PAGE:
New Martiz Study Offers Strategies for Managing Early-Bird and Last-Minute Event Registrations

May 2, 2024

Let’s start with this statistic: On average in 2023, 45% of conference attendees delayed registering until four weeks or less before an event.

That’s among the eye-popping findings in a new Registrations Insights Report from experience design company Maritz, the result of a deep dive into more than 360,000 attendee registrations across 30 trade shows over the past few years.

The report looks at registration pacing, which attendees are most likely to register late and why, and how to adapt to this changing attendee behavior. Significantly, the authors also work to reframe the discussion around late-bookers: While they might be a headache for organizers, there are several reasons they’re especially valuable.

Registration Timing

So, when do attendees register? According to 2023 show data, Maritz reports this breakdown:

More than four weeks out: 55%
Four weeks out: 9%
Three weeks out: 7%
Two weeks out: 7%
One week out: 13%
Onsite: 9%

Late registrants are much more likely to be those who live within driving distance of the event or those attending the show for the first time. The researchers also found variations by industry. Food and restaurant conferences are one example of a late-registering sector, with 54% of attendees signing up within four weeks of the show compared to the overall average of 45%. 

In comparison, industry sectors whose attendees the report describes as “rule followers” tend to commit to an event on the early side. For example, only 29% of medical and healthcare conference attendees typically register late.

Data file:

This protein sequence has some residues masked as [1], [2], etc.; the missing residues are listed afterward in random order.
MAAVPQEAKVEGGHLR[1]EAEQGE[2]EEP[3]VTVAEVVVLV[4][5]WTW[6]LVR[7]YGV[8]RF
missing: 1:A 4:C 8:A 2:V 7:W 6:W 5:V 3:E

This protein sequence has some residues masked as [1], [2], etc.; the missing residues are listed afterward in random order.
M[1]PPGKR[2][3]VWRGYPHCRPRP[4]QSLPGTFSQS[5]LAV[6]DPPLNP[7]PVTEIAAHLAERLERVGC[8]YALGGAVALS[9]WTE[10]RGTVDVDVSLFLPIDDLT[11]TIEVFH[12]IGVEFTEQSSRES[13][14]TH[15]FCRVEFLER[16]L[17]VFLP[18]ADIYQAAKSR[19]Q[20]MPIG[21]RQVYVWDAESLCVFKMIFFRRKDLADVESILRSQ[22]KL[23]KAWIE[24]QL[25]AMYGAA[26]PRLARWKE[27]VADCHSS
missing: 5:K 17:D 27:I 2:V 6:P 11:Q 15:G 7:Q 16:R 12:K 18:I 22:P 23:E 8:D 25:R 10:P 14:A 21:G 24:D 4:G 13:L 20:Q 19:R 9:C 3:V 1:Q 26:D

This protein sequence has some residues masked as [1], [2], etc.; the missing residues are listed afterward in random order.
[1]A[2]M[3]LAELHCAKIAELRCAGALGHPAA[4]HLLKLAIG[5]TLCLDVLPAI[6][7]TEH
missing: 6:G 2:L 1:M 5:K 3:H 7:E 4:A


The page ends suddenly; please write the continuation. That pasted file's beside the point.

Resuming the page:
The findings underscore the point that tracking audience demographics and an industry’s persona are key to predicting and preparing for an event’s registration patterns. Also, planners need to factor in whether the event location will encourage drive-in attendance. 

Overall, the destinations with the highest and lowest percentage of late registrations, according to Maritz, are Nashville (81%) and Minneapolis (22%). 

Early Birds Aren’t Great Either

While late registrants cause havoc for events that need to fill their room blocks by the contracted cutoff date, allocate session-room space, coordinate F&B and book transportation, the Maritz research also reveals an upside to late registrants: They’re a show’s big spenders.

Over and above registration fees, the outlay for ancillary show offerings, such as add-on sessions and social events, tends to be higher the later a person registers. 

When Maritz correlated ancillary spending with registration date, the pattern suggests that discounts and other offers convention organizers put on the table to drive early-bird registrations might actually be costing them revenue:

Registration Date and Ancillary Spending:

Within 30 days: $338
31-60 days out: $370
61-90 days out: $301
91-120 days out: $281
More than 120 days out: $278

The report has several theories to explain the findings:

• Conference organizers often open early-bird registration before the website has all the show offerings available—and once attendees register, they’re unlikely to come back.
• Registrants who take advantage of early-bird rates might be price sensitive and therefore don’t have the budget for add-ons.
• The report found that early registrants are much more likely to be repeat attendees. 

And repeat attendees might be “going on autopilot” and not as motivated to fully embrace the show.

For conference organizers, the challenge is to shift the very-late bookers and the very-early bookers to a more ideal middle ground. The report concludes with ideas for optimizing pricing and marketing to achieve that, and with advice on communicating more openly with suppliers and destination bureaus about registration patterns so they better understand a planner’s room-block requests. Read the full report here.

This article was originally published in our sister publication, MeetingsNet. To read it, go here.


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